Whoo-whee. So 500 Startups hasn’t invested in 500 Startups yet, but it’s getting close. At last count, the micro-VC fund had written checks to about 450 companies, and will definitely hit 500 by the end of the second quarter. What happens then, no one knows. Since no one thought that the firm would ever make that many investments, it never really seemed like something they’d have to worry about — except now maybe they do. Founding partner and Sith Lord Dave McClure has joked that maybe the firm will change its name to 5,000 Startups, but that seems a little aggressive to me.
Anyway! This isn’t a story about all the companies that are a part of the 500 Startups portfolio. It’s about the people who are running things and the moving and shaking that is happening behind the scenes at the firm. Someone is leaving, someone new is joining, and someone is being promoted. All circle-of-life-type stuff.
Let’s start with the promotion. George Kellerman, who joined 500 Startups about a year ago as the firm’s man in Japan, is moving on up to partner. That’s a promotion from his role as venture partner, and he’ll join McClure, Christine Tsai, and Christen O’Brien as one of the people at 500 with that title.
While Kellerman has been sourcing deals and making investments in Japan, he’s also been a big help in fundraising apparently. The promotion comes after 500 Startups received backing from Japanese telco NTT DoCoMo, a deal he helped pull together. According to Tsai, Kellerman will be doing more fundraising and back-office stuff at 500 Startups as the firm continues to grow.
There’s also going to be a new face at 500 Startups. Parker Thompson, who most recently served as director of business development at development firm Pivotal Labs, is joining 500 Startups as a new venture partner. Over the years, Pivotal has grown in stature from a 10-person dev shop to have more than 150 developers in total. Oh, it was also acquired by EMC last year and will be a big part of EMC and VMware’s “pivotal initiative.”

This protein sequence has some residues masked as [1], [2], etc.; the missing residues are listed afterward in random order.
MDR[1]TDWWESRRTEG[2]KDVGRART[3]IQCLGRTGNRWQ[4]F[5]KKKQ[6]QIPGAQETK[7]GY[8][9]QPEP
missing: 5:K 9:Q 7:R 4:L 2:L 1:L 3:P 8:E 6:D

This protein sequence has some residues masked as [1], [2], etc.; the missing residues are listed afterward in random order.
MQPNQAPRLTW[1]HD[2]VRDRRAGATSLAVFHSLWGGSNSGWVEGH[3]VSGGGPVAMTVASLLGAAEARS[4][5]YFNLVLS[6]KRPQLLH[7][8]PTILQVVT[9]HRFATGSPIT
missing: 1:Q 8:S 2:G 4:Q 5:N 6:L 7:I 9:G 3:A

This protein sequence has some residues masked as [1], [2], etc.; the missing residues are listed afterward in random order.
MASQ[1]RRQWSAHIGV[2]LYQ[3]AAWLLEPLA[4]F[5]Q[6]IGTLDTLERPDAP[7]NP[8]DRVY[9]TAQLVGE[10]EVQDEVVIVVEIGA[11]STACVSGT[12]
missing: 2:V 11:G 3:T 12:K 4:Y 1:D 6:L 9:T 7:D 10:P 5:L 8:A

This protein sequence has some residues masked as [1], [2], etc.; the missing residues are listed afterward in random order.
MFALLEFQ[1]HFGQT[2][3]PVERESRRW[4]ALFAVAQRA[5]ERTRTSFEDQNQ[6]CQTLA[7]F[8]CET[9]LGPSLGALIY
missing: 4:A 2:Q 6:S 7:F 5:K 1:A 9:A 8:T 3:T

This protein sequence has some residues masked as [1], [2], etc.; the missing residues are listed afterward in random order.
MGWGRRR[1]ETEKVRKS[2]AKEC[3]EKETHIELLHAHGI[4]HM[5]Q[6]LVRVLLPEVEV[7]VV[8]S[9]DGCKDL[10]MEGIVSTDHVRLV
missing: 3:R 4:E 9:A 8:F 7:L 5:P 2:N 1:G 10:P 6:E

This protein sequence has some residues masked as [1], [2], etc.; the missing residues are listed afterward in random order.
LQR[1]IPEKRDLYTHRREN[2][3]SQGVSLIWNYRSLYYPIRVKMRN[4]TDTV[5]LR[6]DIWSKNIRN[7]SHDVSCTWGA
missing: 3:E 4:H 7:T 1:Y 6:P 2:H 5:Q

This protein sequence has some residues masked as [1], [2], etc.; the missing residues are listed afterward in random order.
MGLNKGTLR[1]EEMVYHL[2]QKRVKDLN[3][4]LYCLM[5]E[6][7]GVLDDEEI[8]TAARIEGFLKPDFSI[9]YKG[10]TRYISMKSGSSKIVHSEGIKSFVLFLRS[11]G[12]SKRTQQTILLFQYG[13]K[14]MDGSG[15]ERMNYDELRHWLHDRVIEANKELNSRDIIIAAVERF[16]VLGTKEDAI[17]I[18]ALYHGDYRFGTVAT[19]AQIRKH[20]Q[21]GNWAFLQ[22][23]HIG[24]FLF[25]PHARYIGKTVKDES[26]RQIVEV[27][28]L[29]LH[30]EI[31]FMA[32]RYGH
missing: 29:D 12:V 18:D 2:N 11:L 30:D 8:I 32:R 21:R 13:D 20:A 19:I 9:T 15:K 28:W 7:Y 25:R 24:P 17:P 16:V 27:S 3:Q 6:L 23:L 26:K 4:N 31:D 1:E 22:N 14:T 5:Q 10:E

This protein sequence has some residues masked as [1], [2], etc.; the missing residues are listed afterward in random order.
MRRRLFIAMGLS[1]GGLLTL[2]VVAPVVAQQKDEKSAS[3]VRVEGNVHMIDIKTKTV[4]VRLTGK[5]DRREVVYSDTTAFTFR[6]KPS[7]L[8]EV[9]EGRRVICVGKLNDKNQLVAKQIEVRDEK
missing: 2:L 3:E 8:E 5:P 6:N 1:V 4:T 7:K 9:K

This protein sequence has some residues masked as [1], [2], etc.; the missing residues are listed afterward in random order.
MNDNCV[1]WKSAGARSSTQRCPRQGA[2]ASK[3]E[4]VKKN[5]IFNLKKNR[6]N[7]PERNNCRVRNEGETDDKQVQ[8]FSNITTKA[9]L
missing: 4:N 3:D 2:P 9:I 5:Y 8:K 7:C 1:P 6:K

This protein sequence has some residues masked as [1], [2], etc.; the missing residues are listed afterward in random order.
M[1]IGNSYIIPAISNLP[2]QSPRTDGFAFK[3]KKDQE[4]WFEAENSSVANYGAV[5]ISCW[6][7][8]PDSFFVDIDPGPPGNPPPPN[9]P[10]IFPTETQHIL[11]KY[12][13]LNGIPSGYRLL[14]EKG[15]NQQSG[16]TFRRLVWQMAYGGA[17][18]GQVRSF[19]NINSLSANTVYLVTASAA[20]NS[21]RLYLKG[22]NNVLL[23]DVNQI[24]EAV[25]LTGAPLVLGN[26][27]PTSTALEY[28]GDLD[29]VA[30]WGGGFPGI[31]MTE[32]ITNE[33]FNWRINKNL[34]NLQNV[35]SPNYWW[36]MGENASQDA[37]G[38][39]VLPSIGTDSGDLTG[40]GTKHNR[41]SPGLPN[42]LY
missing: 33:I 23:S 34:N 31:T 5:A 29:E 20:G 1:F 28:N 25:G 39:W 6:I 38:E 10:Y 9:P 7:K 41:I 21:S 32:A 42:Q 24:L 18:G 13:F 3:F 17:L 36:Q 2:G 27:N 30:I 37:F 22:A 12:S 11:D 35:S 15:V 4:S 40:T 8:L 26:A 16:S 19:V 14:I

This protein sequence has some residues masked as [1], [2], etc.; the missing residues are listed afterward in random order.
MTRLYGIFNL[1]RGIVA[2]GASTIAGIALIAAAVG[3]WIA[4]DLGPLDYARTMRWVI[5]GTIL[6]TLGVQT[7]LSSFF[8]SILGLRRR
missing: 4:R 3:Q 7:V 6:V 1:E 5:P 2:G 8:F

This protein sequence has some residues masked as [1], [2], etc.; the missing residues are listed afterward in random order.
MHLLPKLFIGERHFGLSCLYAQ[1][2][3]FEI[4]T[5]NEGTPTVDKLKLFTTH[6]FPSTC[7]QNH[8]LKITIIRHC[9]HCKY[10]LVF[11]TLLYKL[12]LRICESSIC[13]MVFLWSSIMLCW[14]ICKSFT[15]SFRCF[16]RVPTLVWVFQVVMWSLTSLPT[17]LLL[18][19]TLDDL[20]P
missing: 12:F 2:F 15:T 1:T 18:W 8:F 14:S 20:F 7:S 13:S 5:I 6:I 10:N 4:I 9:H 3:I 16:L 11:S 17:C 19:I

But back to Thompson. According to Tsai, initially he’ll be there to help oversee some of the 500 Startup Accelerator at the firm’s home in Mountain View. But as 500 Startups expands, he’ll also be a big part of the firm’s development of an office in San Francisco. While it hasn’t found a space or signed a lease yet, Tsai told me that 500 wants to launch an Accelerator class in the city to complement the one that it’s run for the past few years down in Silicon Valley.
That’s the good news. And here’s the departure news, which is a bit, um, bittersweet. Paul Singh, 500 Startups partner and “master of the hustle,” is departing the firm to go work on his own thing. His own thing being Dashboard.io, a collaboration and communication tool that he built for use internally while at 500. Tsai says that the dashboard tool is being looked at by other accelerator programs and funds as a possible solution for communication between startups.
Altogether, there are now 22 people at 500 Startups and the litte firm is pretty well situated for world domination, with folks in Silicon Valley, NYC, China, India and Latin America. The personnel moves come after 500 recently opened a coworking space in New York City for portfolio companies based there, as well as the recent addition of Beijing-based venture partner Rui Ma.